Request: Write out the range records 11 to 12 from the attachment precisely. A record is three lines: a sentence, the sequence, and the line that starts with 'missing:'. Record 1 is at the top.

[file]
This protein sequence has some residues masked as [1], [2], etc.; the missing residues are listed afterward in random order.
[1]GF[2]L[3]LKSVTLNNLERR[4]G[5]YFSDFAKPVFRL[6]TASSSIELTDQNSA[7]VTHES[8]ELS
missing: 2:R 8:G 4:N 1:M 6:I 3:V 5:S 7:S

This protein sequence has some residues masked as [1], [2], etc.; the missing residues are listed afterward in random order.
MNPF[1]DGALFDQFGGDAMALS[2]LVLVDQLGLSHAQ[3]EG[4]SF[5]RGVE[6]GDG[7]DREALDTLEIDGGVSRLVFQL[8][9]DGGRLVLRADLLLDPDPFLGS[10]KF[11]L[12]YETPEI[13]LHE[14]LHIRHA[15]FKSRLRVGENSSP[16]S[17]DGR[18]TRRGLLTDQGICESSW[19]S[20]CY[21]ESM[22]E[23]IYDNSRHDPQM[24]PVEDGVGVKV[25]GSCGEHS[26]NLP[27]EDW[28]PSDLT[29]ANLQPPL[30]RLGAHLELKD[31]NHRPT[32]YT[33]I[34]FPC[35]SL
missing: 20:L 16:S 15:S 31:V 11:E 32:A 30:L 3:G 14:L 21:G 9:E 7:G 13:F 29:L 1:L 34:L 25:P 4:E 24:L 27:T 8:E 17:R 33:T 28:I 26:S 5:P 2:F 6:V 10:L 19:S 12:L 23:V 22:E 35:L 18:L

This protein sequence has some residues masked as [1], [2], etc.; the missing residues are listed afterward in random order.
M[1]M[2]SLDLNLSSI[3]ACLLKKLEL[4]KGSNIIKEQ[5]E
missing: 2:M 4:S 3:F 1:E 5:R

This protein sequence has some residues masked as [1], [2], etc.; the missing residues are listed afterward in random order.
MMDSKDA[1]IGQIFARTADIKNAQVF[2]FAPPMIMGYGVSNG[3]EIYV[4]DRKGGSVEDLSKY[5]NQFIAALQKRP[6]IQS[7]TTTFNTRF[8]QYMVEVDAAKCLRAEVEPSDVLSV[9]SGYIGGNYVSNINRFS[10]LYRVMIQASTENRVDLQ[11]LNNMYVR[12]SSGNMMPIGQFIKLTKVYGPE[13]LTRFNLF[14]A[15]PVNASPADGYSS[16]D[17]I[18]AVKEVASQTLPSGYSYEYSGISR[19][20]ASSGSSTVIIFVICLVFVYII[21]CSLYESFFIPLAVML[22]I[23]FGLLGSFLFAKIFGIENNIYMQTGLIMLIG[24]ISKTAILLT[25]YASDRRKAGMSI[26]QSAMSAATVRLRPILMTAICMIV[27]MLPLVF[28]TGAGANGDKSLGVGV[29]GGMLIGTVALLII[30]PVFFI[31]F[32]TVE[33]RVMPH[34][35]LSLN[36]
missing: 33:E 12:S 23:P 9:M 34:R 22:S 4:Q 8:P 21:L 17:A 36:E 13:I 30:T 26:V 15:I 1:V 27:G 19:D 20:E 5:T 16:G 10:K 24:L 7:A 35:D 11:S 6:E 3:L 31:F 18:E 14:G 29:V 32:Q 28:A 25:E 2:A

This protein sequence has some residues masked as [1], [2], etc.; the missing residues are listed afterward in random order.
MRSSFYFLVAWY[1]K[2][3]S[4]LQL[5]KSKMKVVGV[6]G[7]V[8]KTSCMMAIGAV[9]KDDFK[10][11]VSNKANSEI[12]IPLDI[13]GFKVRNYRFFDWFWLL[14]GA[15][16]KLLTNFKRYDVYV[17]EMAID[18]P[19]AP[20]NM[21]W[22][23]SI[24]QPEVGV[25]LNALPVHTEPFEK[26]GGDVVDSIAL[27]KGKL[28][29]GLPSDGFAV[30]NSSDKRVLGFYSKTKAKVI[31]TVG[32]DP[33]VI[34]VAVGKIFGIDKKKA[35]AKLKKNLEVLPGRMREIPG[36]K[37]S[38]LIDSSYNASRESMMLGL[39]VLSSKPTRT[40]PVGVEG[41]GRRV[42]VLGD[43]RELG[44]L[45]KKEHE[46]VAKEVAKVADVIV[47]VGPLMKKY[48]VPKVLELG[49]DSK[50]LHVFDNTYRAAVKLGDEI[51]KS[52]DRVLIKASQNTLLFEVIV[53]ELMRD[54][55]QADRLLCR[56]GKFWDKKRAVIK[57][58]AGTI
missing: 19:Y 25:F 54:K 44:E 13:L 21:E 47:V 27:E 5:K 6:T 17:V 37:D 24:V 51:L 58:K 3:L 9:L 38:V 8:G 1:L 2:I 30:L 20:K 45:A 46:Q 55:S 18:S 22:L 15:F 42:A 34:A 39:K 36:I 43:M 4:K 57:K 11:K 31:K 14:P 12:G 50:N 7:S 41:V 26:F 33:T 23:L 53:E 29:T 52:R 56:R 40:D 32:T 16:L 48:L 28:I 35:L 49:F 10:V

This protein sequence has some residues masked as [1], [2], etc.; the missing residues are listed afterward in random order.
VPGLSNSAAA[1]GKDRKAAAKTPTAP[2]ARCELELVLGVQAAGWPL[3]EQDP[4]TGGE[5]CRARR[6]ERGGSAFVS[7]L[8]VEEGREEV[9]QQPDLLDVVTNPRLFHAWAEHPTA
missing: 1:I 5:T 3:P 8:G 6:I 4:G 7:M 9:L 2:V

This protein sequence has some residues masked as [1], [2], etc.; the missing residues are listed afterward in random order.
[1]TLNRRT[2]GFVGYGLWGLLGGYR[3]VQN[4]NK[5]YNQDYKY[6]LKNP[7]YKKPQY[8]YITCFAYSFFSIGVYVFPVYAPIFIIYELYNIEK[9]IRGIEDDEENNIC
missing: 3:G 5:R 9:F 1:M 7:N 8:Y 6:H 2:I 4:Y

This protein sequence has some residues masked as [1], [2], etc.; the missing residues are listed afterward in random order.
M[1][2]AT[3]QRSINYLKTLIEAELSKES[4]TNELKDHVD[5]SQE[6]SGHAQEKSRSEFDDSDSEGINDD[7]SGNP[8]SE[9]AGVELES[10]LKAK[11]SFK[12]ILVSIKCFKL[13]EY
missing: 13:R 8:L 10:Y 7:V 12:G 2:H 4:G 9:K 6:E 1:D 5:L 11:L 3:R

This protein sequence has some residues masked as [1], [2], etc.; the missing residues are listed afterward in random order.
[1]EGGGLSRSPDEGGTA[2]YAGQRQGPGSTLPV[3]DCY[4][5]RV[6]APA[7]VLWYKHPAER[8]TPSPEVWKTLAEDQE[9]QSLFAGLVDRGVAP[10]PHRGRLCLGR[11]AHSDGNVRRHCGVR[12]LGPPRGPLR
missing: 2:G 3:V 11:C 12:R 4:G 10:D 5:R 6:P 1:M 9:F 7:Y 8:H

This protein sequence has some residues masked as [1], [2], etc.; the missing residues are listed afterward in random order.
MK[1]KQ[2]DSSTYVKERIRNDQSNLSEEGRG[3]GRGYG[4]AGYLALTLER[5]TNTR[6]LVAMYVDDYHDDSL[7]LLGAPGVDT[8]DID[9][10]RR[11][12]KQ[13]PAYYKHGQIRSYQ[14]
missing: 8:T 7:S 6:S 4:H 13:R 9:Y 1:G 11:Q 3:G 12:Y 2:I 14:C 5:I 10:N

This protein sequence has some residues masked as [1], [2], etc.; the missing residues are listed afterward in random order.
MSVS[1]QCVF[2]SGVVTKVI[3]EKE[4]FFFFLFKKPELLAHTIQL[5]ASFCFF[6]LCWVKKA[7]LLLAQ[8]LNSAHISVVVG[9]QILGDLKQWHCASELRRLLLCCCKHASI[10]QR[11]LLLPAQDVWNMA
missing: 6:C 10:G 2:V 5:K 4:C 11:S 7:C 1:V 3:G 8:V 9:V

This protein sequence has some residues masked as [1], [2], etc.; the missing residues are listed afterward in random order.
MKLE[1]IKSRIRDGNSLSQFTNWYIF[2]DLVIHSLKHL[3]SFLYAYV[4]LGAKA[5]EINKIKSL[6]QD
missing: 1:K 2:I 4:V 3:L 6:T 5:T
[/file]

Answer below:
This protein sequence has some residues masked as [1], [2], etc.; the missing residues are listed afterward in random order.
MSVS[1]QCVF[2]SGVVTKVI[3]EKE[4]FFFFLFKKPELLAHTIQL[5]ASFCFF[6]LCWVKKA[7]LLLAQ[8]LNSAHISVVVG[9]QILGDLKQWHCASELRRLLLCCCKHASI[10]QR[11]LLLPAQDVWNMA
missing: 6:C 10:G 2:V 5:K 4:C 11:S 7:C 1:V 3:G 8:V 9:V

This protein sequence has some residues masked as [1], [2], etc.; the missing residues are listed afterward in random order.
MKLE[1]IKSRIRDGNSLSQFTNWYIF[2]DLVIHSLKHL[3]SFLYAYV[4]LGAKA[5]EINKIKSL[6]QD
missing: 1:K 2:I 4:V 3:L 6:T 5:T